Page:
SSD Growth Continues to Drive Forward

In Technology by Daniel NewmanLeave a Comment

Solid State DriveSolid-state drive (SSD) development has proceeded at a relatively slow pace for the last few years as the high price points for these drives have kept consumers from adopting them. Enterprises that can afford the higher cost have been using SSDs extensively. However, the technology may have advanced to the point where prices will drop enough for individual consumers to now be able to afford these storage devices.

Enterprises have been using SSDs over traditional hard drives because SSDs offer larger storage capacities and faster levels of data access. SSDs also have longer life than traditional hard drives. Recent SSDs have set the bar for sustainability at five years of use.

Driving the Need for SSDs

What has been driving the need for greater and greater storage capacities? Why do enterprises need advanced SSDs?

Well, the amount of data we generate is increasing drastically, and we are finding new ways to use it. Two innovations responsible for the increased creation and use of information are the Internet of Things (IoT) and big data. The IoT refers to the creation of interconnected devices and how they link and share data. Big data is an umbrella term covering the analysis and use of large quantities of data.

We need SSDs’ greater storage capacities to store the large amounts of data the IoT creates. The high speed of these drives assist in big data analyses by combing through all the data on them. All over the world, businesses are building data centers with the single purpose of storing massive amounts of data they have amassed over the years. These centers contain racks and racks of storage devices, the systems necessary to support them, and little else.

While that is what drives enterprises’ need for to have SSDs, consumers aren’t going to collect all the data from the IoT or run big data studies. What consumers will do with SSDs is store large libraries of media files. On one SSD, hundreds of high-definition movies or millions of songs can be quickly accessed.

The IoT will also come into people’s homes and require some storage space. Interconnected devices such as baby monitors, smart home systems, home audio systems, fitness monitors, and security cameras are part of the IoT. An SSD may eventually be necessary to store the information they gather.

New SSD Creations 

Currently, Samsung holds the crown for the highest-capacity SSD. Its PM1633a SSD stores a little over 15 terabytes of data and can recall that data at 1200 MBps. Most interesting of all is the size of the PM1633a. The drive is a 2.5-inch form factor, unlike many others that are 3.5-inch. This means twice as many PM1633a can fit on a standard server storage rack than most other drives.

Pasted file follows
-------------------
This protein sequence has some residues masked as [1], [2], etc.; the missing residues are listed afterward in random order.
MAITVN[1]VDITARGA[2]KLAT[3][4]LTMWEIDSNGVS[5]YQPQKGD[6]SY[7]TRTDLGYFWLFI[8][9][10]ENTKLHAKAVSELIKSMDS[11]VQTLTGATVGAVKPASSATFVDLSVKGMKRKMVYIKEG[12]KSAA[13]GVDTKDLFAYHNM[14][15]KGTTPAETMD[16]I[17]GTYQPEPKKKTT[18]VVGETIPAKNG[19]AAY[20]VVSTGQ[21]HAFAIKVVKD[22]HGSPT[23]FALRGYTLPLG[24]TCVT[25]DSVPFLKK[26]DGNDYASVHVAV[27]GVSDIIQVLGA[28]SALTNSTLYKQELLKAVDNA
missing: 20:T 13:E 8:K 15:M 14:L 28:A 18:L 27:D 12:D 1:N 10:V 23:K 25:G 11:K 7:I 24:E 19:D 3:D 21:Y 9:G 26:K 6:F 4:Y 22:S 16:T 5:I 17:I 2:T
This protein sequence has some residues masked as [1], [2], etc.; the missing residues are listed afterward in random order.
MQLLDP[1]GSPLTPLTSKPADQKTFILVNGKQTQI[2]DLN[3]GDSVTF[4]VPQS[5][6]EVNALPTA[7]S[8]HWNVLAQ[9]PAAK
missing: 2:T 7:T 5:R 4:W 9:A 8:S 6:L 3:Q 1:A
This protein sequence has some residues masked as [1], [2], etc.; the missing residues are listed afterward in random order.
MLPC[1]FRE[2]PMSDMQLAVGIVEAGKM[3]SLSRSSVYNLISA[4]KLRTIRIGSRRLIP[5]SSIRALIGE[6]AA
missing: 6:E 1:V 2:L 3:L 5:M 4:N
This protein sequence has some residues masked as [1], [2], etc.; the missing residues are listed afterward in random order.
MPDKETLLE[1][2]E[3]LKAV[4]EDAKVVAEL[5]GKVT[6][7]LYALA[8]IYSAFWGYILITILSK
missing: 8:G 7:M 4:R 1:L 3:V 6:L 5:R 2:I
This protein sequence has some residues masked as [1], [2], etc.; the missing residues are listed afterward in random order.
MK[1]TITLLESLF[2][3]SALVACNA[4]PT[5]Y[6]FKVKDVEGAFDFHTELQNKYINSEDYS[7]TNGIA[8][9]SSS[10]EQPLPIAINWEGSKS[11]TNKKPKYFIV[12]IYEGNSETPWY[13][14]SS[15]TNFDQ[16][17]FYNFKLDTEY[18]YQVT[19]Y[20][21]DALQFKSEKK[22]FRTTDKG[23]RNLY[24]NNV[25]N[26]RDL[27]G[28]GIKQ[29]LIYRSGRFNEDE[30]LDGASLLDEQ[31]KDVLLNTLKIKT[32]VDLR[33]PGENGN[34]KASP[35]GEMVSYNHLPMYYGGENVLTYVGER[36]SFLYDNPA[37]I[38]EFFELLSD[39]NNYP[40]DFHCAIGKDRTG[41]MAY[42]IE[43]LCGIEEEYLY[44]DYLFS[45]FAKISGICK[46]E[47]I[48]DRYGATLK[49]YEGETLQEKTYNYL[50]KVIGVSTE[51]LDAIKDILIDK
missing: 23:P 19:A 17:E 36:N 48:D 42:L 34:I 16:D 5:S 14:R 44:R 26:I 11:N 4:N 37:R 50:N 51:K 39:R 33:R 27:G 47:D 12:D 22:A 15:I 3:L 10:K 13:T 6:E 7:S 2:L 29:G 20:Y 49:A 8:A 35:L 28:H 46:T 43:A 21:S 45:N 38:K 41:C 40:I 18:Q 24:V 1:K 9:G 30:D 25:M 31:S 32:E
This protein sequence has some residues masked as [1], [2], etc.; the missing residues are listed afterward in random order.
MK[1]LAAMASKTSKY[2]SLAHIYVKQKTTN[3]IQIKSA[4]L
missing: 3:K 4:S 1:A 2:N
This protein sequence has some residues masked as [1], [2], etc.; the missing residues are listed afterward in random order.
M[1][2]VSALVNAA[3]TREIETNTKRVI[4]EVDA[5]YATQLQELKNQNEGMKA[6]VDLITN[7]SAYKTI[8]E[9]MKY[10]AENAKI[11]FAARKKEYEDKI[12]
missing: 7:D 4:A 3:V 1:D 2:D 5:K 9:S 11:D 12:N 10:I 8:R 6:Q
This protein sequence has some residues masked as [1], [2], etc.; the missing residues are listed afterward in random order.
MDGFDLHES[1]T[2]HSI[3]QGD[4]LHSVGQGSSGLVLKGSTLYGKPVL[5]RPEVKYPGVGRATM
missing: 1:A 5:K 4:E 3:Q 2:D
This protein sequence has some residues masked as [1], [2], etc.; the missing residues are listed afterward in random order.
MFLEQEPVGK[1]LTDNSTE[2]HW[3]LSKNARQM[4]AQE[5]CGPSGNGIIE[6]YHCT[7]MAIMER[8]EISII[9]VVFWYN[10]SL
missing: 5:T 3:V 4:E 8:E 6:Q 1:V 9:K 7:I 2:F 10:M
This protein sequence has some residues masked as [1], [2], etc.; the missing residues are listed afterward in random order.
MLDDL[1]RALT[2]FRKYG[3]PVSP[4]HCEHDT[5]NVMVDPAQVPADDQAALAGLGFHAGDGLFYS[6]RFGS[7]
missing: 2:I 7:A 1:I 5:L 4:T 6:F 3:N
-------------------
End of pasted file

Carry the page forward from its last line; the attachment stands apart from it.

The PM1633a isn’t Samsung’s only new SSD. At the Flash Media Summit earlier this year, Samsung announced it had used a new level of its V-NAND technology to create an SSD with 32 terabytes of available storage. The company expects to ship this drive next year.

Samsung may not have the highest-capacity storage device for long. Also at the Flash Memory Summit, Seagate announced it had created an SSD with 60 terabytes of available storage. This SSD may be ready for shipping as early as next year. The drive is a 3.5-inch form factor, larger than the PM1633a. Even with four times the storage capacity, Seagate’s drive would still offer enterprises far more storage.

While neither drive targets the individual consumer market, both drives make it clear that SSD technology is moving forward. As technological advances create better devices for enterprises, consumer levels of the technology will become cheaper.

The first SSD appeared on the market more than 30 years ago. This device was 19 inches wide by 15.75 inches tall and could store 2 megabytes of data (a typical song can reach 4 or 5 megabytes). The technology has come a long way in three decades, but SSDs are still not common.

As enterprises pay for research and development of more-advanced SSDs, consumers will reap the benefits in lower costs. I believe I will be using a solid-state drive in my personal computer within the next decade.

photo credit: Pacific Northwest National Laboratory – PNNL Blue OLED via photopin (license)

Daniel Newman is the Principal Analyst of Futurum Research and the CEO of Broadsuite Media Group. Living his life at the intersection of people and technology, Daniel works with the world’s largest technology brands exploring Digital Transformation and how it is influencing the enterprise. From Big Data to IoT to Cloud Computing, Newman makes the connections between business, people and tech that are required for companies to benefit most from their technology projects, which leads to his ideas regularly being cited in CIO.Com, CIO Review and hundreds of other sites across the world. A 5x Best Selling Author including his most recent “Building Dragons: Digital Transformation in the Experience Economy,” Daniel is also a Forbes, Entrepreneur and Huffington Post Contributor. MBA and Graduate Adjunct Professor, Daniel Newman is a Chicago Native and his speaking takes him around the world each year as he shares his vision of the role technology will play in our future.

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